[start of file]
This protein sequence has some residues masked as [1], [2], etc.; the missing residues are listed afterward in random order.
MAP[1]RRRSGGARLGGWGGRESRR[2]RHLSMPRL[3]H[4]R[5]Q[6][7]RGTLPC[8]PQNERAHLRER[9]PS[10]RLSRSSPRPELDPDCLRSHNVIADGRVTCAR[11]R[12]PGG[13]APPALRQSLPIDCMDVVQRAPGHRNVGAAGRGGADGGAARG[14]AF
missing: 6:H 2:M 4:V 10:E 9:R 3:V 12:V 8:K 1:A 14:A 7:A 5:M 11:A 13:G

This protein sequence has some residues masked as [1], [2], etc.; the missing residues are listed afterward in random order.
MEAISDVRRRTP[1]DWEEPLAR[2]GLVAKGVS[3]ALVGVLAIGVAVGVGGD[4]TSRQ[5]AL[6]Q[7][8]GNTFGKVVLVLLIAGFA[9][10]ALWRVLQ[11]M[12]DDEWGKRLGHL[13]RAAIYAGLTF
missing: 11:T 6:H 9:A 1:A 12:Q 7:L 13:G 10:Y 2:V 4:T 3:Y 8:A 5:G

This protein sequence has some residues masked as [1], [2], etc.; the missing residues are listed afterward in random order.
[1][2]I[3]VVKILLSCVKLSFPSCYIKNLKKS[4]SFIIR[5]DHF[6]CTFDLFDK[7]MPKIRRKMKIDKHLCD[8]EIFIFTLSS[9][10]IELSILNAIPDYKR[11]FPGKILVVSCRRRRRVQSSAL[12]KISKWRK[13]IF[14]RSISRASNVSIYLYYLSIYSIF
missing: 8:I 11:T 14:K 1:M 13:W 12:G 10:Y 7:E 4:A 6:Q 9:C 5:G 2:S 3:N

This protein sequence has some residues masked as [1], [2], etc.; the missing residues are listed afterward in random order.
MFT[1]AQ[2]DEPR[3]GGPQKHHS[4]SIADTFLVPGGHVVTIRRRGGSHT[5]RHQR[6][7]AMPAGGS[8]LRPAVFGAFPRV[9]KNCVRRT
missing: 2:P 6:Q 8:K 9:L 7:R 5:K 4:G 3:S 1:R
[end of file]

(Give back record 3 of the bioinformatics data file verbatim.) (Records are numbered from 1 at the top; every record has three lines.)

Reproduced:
This protein sequence has some residues masked as [1], [2], etc.; the missing residues are listed afterward in random order.
[1][2]I[3]VVKILLSCVKLSFPSCYIKNLKKS[4]SFIIR[5]DHF[6]CTFDLFDK[7]MPKIRRKMKIDKHLCD[8]EIFIFTLSS[9][10]IELSILNAIPDYKR[11]FPGKILVVSCRRRRRVQSSAL[12]KISKWRK[13]IF[14]RSISRASNVSIYLYYLSIYSIF
missing: 8:I 11:T 14:K 1:M 13:W 12:G 10:Y 7:E 4:A 6:Q 9:C 5:G 2:S 3:N